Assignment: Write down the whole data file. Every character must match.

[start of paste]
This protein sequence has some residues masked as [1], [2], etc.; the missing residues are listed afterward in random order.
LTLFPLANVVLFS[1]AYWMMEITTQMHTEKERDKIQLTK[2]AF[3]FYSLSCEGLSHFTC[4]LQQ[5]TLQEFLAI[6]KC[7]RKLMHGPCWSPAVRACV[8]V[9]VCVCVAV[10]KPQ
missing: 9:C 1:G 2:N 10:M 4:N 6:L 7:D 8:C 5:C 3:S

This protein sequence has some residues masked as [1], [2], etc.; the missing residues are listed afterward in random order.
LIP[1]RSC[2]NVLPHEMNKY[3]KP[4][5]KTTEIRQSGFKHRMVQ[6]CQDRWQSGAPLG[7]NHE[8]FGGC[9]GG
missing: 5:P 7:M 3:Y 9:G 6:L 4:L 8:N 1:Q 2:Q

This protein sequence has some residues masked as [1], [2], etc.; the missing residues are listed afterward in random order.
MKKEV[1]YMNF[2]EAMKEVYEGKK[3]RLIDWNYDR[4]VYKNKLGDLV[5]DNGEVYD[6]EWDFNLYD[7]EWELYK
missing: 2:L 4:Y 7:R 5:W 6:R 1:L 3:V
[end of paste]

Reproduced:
This protein sequence has some residues masked as [1], [2], etc.; the missing residues are listed afterward in random order.
LTLFPLANVVLFS[1]AYWMMEITTQMHTEKERDKIQLTK[2]AF[3]FYSLSCEGLSHFTC[4]LQQ[5]TLQEFLAI[6]KC[7]RKLMHGPCWSPAVRACV[8]V[9]VCVCVAV[10]KPQ
missing: 9:C 1:G 2:N 10:M 4:N 6:L 7:D 8:C 5:C 3:S

This protein sequence has some residues masked as [1], [2], etc.; the missing residues are listed afterward in random order.
LIP[1]RSC[2]NVLPHEMNKY[3]KP[4][5]KTTEIRQSGFKHRMVQ[6]CQDRWQSGAPLG[7]NHE[8]FGGC[9]GG
missing: 5:P 7:M 3:Y 9:G 6:L 4:L 8:N 1:Q 2:Q

This protein sequence has some residues masked as [1], [2], etc.; the missing residues are listed afterward in random order.
MKKEV[1]YMNF[2]EAMKEVYEGKK[3]RLIDWNYDR[4]VYKNKLGDLV[5]DNGEVYD[6]EWDFNLYD[7]EWELYK
missing: 2:L 4:Y 7:R 5:W 6:R 1:L 3:V